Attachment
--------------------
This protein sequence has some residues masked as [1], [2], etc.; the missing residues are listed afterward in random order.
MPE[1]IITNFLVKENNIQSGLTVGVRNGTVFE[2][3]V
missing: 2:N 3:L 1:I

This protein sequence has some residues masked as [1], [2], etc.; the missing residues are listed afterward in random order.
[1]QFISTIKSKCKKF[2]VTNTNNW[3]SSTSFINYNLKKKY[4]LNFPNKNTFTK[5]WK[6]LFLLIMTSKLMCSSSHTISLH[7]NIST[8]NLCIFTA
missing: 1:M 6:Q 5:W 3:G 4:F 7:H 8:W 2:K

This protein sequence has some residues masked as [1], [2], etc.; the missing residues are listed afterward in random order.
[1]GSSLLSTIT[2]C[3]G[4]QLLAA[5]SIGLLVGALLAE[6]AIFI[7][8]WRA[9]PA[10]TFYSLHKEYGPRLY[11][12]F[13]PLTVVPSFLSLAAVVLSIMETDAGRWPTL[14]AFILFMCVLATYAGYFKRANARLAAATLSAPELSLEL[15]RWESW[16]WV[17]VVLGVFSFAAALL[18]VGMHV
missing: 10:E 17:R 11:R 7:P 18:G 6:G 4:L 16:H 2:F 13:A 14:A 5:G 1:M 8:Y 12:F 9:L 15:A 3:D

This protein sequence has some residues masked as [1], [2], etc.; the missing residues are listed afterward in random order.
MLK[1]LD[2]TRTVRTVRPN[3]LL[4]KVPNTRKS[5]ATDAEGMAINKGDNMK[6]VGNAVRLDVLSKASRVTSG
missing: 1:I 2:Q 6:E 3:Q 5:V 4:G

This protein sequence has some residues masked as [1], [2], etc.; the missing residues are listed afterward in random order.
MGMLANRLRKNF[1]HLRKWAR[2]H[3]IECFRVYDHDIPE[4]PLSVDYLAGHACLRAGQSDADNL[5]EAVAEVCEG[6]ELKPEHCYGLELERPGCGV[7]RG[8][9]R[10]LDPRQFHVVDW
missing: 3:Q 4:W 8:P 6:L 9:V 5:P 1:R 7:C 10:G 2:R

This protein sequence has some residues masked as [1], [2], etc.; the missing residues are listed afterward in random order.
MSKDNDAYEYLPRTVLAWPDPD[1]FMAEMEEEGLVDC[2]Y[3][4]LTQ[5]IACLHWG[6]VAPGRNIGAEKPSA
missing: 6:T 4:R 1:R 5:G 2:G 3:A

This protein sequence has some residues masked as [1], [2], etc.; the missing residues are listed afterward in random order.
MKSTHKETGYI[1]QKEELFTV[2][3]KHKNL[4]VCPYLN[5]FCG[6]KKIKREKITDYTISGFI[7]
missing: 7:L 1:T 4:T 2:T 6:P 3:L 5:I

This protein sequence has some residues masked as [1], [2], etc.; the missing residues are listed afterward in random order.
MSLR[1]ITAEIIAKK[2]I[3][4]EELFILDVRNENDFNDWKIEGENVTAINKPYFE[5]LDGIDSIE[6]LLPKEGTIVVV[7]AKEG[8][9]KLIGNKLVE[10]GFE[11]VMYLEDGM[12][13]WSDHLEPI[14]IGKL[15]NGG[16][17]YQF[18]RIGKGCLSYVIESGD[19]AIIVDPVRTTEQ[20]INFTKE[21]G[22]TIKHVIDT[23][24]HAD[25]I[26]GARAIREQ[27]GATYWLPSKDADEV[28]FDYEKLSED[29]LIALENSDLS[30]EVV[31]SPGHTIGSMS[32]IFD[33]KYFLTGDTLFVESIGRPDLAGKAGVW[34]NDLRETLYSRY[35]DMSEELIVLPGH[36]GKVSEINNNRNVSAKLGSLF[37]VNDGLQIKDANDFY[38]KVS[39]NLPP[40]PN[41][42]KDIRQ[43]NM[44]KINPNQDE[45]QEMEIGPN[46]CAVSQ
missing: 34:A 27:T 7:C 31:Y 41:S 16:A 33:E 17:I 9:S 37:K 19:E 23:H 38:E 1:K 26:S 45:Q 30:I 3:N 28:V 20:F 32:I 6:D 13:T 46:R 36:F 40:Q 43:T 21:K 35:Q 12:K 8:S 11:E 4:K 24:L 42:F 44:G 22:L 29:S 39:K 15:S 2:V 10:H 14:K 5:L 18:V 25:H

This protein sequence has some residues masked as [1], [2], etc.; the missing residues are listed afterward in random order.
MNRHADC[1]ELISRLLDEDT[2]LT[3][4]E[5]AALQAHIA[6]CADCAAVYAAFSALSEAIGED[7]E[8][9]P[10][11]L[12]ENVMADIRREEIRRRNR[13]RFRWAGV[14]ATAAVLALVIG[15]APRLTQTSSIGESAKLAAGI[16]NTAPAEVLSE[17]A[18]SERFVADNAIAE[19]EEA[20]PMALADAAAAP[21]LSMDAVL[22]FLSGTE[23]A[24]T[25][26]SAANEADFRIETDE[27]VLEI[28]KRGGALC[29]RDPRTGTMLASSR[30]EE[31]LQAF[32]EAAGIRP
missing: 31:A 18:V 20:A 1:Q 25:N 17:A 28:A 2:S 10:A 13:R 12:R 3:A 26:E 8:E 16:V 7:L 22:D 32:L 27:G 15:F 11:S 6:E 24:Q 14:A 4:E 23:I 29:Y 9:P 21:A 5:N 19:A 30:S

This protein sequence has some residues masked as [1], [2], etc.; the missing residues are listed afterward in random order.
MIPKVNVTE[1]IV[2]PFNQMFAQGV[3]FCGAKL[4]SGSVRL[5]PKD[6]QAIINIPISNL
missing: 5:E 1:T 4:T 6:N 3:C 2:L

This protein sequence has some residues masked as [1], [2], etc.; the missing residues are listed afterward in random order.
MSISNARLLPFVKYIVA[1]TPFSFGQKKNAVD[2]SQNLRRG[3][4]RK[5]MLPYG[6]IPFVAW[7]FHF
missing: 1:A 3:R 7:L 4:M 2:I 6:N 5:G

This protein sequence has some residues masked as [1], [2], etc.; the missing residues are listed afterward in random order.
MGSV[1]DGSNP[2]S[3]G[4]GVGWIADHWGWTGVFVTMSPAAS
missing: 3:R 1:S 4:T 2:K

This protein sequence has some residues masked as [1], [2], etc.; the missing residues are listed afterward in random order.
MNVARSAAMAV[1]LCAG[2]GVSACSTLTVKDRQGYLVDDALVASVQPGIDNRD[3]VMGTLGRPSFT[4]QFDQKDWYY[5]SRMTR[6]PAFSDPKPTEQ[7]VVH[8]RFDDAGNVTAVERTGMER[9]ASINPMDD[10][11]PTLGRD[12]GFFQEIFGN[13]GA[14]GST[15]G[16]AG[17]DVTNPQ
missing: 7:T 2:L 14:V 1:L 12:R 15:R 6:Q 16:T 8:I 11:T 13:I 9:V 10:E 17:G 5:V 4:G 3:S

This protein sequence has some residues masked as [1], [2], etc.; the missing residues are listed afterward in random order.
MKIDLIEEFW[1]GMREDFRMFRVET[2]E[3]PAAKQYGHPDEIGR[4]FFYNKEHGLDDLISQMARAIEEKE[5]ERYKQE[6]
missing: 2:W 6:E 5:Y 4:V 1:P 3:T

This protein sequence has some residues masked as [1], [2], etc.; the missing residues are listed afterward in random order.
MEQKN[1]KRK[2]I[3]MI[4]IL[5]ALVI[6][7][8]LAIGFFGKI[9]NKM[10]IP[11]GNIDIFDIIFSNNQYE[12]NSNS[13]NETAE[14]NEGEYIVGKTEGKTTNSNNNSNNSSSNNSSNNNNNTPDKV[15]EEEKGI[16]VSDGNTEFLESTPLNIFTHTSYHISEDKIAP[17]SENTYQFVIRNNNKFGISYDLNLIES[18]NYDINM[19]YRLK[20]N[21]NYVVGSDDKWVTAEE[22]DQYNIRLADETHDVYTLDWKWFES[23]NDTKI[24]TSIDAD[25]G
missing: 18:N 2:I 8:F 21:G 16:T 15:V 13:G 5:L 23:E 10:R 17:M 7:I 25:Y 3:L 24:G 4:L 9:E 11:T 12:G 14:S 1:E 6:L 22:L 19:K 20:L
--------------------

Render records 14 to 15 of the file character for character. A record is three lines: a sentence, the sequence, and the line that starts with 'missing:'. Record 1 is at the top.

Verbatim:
This protein sequence has some residues masked as [1], [2], etc.; the missing residues are listed afterward in random order.
MKIDLIEEFW[1]GMREDFRMFRVET[2]E[3]PAAKQYGHPDEIGR[4]FFYNKEHGLDDLISQMARAIEEKE[5]ERYKQE[6]
missing: 2:W 6:E 5:Y 4:V 1:P 3:T

This protein sequence has some residues masked as [1], [2], etc.; the missing residues are listed afterward in random order.
MEQKN[1]KRK[2]I[3]MI[4]IL[5]ALVI[6][7][8]LAIGFFGKI[9]NKM[10]IP[11]GNIDIFDIIFSNNQYE[12]NSNS[13]NETAE[14]NEGEYIVGKTEGKTTNSNNNSNNSSSNNSSNNNNNTPDKV[15]EEEKGI[16]VSDGNTEFLESTPLNIFTHTSYHISEDKIAP[17]SENTYQFVIRNNNKFGISYDLNLIES[18]NYDINM[19]YRLK[20]N[21]NYVVGSDDKWVTAEE[22]DQYNIRLADETHDVYTLDWKWFES[23]NDTKI[24]TSIDAD[25]G
missing: 18:N 2:I 8:F 21:G 16:T 15:V 13:G 5:L 23:E 10:R 17:M 7:I 25:Y 3:L 24:G 4:L 9:E 11:T 12:G 14:S 1:E 6:L 22:L 19:K 20:L